Fellow Sports Fans,

I appreciate you.  I appreciate all that you do.  The face and body paint, the signs at games, the harassing of opposing players, the marches to games and the watch parties for playoff games.  There is nothing better than a bar full of you, every race, gender, political view, etc. all reaching a common ground and wanting a common goal.  This alone is what makes sport the universal language of the world.  It is what makes sport so special, and what makes being a fan a truly unique experience.


Now I am like you in many ways.  Some would say that the city I cheer for (Cleveland) is some of the most fanatical and insane people in the country, simply for continuing to think that the Browns will return to relevancy.  But while being a fan brings a lot of positivity to the experience of sport, it also leads to an ugly side of each of us being shown when things don’t go how we expect or would like them to.

Most notably in recent memory, we need to stop burning players at the stake when they would like to change teams.  I get it.  I lived through “The Decision” and LeBron “taking his talents to South Beach”.  While it stung, a lot, especially because of where he was born and raised, I understood.  When ownership is bringing Shaq in at 36 as a big time signing to get you to the next level of championship parades, I would have left too.  He was 25 and made a decision for his future.  HIS future, not ours.  HIS career, not yours.

the decision

This is what is bothering me terribly now as I watch people in Utah burn Gordon Hayward jerseys (who is not from Utah, had no ties there, and made a decision for his future and his family’s future), or as I watch my own fellow fans in Cleveland rip Kyrie Irving for wanting to leave in a trade to take the next step in his career.  If we watch any average business man make a switch in a job for a promotion or larger role, we don’t blink an eye.  Any person outside the role of star player, we don’t hold accountable in the same right.  A coach leaves for a bigger job “it’s part of the business”, but when a player does, all hell breaks loose.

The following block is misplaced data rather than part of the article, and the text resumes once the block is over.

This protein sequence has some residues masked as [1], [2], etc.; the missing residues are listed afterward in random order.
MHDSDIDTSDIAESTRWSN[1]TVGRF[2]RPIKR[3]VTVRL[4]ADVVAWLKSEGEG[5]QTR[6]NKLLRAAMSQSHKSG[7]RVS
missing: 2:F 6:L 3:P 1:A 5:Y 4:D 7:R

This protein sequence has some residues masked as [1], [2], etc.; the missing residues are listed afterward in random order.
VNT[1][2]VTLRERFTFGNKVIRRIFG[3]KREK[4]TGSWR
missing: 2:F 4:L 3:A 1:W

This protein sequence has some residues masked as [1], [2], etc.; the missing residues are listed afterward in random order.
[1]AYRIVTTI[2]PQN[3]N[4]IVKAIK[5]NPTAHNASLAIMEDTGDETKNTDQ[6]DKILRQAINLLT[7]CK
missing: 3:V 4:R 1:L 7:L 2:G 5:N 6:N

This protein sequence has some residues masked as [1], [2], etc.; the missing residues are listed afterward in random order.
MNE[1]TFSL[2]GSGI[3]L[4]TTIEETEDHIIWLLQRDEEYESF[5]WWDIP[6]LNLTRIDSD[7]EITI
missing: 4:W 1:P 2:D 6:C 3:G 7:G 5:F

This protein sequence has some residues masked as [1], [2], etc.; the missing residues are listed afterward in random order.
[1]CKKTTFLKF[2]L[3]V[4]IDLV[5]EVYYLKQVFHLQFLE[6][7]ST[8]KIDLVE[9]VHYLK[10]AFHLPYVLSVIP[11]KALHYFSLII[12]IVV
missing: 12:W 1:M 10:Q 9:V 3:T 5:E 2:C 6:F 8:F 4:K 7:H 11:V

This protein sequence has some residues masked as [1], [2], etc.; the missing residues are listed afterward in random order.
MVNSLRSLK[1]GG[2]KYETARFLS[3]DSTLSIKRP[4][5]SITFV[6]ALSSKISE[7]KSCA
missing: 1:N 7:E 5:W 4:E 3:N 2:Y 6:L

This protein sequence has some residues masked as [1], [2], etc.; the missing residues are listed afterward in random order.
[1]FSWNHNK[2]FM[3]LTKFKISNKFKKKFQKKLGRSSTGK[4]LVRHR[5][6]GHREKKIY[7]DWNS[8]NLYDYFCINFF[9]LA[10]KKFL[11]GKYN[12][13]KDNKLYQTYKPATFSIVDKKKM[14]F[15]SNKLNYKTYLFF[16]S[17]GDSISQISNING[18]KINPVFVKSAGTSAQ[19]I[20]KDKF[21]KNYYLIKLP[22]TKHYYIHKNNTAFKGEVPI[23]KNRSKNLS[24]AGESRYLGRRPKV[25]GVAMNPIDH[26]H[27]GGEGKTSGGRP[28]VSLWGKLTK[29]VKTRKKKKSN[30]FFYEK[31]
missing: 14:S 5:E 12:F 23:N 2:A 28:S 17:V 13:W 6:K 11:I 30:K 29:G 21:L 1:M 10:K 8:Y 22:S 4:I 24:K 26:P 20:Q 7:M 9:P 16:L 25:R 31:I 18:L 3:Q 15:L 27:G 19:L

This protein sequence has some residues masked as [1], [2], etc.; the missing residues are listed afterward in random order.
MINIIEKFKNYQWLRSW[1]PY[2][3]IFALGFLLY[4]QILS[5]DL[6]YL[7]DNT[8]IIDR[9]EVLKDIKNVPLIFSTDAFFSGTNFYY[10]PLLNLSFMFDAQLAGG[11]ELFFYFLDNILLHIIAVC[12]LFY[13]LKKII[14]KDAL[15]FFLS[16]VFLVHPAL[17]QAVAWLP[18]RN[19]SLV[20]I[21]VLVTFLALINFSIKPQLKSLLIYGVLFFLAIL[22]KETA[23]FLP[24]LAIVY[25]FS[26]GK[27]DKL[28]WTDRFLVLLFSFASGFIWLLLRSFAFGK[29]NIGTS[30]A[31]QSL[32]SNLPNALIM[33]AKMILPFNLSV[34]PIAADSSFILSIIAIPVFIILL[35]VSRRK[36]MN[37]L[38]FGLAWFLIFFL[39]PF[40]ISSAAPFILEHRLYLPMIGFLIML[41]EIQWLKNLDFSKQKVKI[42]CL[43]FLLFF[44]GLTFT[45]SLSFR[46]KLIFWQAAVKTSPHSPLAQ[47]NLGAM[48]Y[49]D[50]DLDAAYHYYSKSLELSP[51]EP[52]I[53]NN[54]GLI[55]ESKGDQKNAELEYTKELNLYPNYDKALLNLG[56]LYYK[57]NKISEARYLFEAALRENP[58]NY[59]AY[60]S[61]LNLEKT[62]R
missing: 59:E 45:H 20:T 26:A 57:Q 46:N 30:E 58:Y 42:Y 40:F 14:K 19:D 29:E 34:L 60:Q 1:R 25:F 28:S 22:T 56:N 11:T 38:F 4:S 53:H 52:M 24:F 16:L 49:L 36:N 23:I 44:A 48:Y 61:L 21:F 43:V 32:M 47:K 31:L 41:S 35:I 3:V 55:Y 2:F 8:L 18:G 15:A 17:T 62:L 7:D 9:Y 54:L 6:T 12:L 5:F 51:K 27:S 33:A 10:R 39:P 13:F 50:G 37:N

What we need to remember is, that often times, especially in basketball, these players are being told where they will start their career at 18, 19, and 20 years old.  The college graduate gets to say “hey I want to move to city X and I am going to look for my job and start in life there”.  These athletes don’t get that choice.  They are told what part of the country they will be in for the next 5 years of their lives, if they don’t get traded beforehand.

Now I am not naïve enough to think that living the dream of many young kids all around the world in being a professional athlete isn’t worth just getting drafted to any city in order to do your dream job.  Any person fresh out of college would probably do the same if it was the dream job.  But we need to stop acting like they have to have loyalty to our city and our team.  We are the first job for these athletes.  How many people switch their jobs within a year out of college?   We are lucky to have these athletes in our towns for as long as we do.  We get to have them in the community, and helping support our fanatics and dreams of championships.  When they decide it is time to make a career move for their own personal future and what they think is best for them, let’s stop making it about us, and appreciate what they have given us.  Because when you make your next career move for a better opportunity, you are no different than them.  Sports is a business first and foremost, don’t forget that.

Stay Classy Sports Fans.

Durant burning.jpg

By: Brennan